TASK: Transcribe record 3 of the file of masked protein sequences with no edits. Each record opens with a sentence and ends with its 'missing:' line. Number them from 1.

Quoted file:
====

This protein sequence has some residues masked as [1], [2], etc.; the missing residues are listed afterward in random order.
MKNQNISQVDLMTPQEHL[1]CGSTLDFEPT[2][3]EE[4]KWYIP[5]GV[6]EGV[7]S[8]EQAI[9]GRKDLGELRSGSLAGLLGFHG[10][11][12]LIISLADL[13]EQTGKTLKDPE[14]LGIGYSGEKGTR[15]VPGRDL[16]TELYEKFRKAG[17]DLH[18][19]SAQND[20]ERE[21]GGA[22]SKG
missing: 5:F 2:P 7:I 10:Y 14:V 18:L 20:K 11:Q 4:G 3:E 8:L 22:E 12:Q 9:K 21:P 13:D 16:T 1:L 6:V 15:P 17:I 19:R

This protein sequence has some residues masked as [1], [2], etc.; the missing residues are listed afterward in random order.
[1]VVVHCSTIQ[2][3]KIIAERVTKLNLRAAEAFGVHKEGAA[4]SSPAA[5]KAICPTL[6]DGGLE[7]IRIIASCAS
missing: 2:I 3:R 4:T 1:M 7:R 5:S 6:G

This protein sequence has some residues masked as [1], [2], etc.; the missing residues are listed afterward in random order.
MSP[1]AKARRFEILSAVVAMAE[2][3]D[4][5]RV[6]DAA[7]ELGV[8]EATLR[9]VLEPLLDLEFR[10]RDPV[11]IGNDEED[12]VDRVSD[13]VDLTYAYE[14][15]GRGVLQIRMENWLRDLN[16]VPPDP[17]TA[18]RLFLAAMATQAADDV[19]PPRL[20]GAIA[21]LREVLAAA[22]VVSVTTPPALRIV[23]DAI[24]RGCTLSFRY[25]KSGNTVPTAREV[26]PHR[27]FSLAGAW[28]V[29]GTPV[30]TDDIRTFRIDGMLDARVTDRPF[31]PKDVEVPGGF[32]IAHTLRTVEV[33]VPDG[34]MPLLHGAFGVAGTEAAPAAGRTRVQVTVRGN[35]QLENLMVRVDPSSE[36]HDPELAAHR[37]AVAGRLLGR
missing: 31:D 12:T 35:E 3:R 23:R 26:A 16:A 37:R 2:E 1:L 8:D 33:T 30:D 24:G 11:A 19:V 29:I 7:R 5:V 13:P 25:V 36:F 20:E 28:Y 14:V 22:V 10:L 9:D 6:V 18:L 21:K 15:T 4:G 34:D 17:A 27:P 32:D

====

This protein sequence has some residues masked as [1], [2], etc.; the missing residues are listed afterward in random order.
MSP[1]AKARRFEILSAVVAMAE[2][3]D[4][5]RV[6]DAA[7]ELGV[8]EATLR[9]VLEPLLDLEFR[10]RDPV[11]IGNDEED[12]VDRVSD[13]VDLTYAYE[14][15]GRGVLQIRMENWLRDLN[16]VPPDP[17]TA[18]RLFLAAMATQAADDV[19]PPRL[20]GAIA[21]LREVLAAA[22]VVSVTTPPALRIV[23]DAI[24]RGCTLSFRY[25]KSGNTVPTAREV[26]PHR[27]FSLAGAW[28]V[29]GTPV[30]TDDIRTFRIDGMLDARVTDRPF[31]PKDVEVPGGF[32]IAHTLRTVEV[33]VPDG[34]MPLLHGAFGVAGTEAAPAAGRTRVQVTVRGN[35]QLENLMVRVDPSSE[36]HDPELAAHR[37]AVAGRLLGR
missing: 31:D 12:T 35:E 3:R 23:R 26:A 16:A 37:R 2:E 1:L 8:D 33:T 30:D 24:G 11:A 19:V 29:I 7:R 5:V 13:P 25:V 36:F 20:E 28:Y 14:V 22:V 10:L 9:D 6:V 18:L 21:K 15:T 4:G 34:D 17:A 27:P 32:D